Scripture – Jeremiah 29:4-14
These words of Jeremiah were offered to a people living in exile. He reminds them of God’s faithfulness and offers them a future hope and return to their homeland. But for now they are to build houses to live in, plant gardens for their support and livelihood, give their children in marriage, and multiply in the land where God has placed them.
We’re not exiles! So how does this text speak to us as citizens of the United States as we celebrate Independence Day? Is there a word for us as Christians in America today?
But if you think about it, in some ways our forefathers were exiles. Once citizens of Great Britain they fought for their freedom and achieved it. They claimed this land as their own and became its citizens. Many of them were Christians seeking freedom of religious expression. They were God’s people drawn, as they believed, by God’s hand to a new land. Ultimately, they were citizens of God’s kingdom. But they were dispersed to new colonies and new worlds to establish a place to live.
Those of us who worship the triune God have much in common with those early Christian exiles who settled this land. We, too, are citizens of the kingdom of heaven as well as dwellers in this land of freedom. And we are here, we trust, because this is the land in which God placed us. For the time being this is our home until that day when God calls us to our heavenly home.
How then shall we live until that time? The Apostle Paul and Jesus seem to agree on this matter – render unto our government all that it is due. Even when we disagree with its decisions – and as Americans, we correctly believe this to be our right – we should pray for our country, seek its welfare, and live as good neighbors alongside the people God has placed around us.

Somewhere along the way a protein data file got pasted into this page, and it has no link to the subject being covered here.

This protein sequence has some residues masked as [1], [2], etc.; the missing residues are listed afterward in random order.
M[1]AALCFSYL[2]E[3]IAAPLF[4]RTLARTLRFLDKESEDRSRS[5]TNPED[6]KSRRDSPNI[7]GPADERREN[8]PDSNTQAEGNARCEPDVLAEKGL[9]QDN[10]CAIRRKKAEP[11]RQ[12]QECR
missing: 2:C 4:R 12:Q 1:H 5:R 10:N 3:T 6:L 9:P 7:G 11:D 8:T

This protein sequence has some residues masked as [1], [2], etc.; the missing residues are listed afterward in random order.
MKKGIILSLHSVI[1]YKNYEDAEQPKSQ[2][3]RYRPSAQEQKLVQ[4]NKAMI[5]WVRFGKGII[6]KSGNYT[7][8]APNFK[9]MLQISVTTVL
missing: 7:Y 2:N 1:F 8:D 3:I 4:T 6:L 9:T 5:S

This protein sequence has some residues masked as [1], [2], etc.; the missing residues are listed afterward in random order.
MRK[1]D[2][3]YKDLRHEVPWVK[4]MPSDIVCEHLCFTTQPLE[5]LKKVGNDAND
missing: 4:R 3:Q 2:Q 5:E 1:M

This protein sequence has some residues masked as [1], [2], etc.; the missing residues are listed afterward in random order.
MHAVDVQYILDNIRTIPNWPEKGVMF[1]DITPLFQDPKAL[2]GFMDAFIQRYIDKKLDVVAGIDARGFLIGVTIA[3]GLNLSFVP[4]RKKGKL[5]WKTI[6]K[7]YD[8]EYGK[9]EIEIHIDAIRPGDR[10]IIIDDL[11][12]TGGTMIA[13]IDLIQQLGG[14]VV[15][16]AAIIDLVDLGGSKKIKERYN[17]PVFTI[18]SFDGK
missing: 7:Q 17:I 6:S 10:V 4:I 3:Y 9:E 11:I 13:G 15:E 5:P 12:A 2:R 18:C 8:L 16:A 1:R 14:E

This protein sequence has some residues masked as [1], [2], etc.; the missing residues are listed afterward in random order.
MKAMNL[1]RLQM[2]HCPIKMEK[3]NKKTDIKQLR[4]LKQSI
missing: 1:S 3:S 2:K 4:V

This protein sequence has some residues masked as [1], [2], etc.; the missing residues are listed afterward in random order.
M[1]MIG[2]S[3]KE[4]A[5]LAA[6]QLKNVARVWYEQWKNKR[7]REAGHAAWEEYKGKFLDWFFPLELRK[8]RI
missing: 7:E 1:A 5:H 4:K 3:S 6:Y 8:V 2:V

Sometimes this means we will need to speak out, to protest, to vote, but when you think about it that really isn’t that big of a sacrifice. We, more than any other people, have the right to do so. That’s precisely what the colonists fought the Revolution for. As Christians we should celebrate our freedom more dearly than all other peoples, for we know that until we fully realize our citizenship in the kingdom of heaven, we are placed in a realm where we are free to act in ways that can shape and secure it. While America is not the New Jerusalem – the Kingdom of God, it is the place where we reside and we should live and pray in all humility and thoughtfulness and neighborliness.
God of all peoples and nations, we thank you that you have given us this good land in which to live. It flows with water and overflows with bounty. Because of these riches that come from our soil, these great blessings, we have often reached out to seek the welfare of other nations. But, we confess that we have not done so as often as we could have and sometimes for the wrong reasons. Teach us anew how to be good neighbors to one another within our land and to those beyond our borders. As Christian people, use us to bring about the welfare of those in need in all places. For the wise use of all that you give us, and the unselfish sharing of blessings, we pray. And, we dare to ask again and again, in Jesus’ name, may you, O God, continue to bless America, not for our own pride or privilege, but in order that we might be a blessing to the world. Amen.
Yours in Christ,
Robert H. Lapp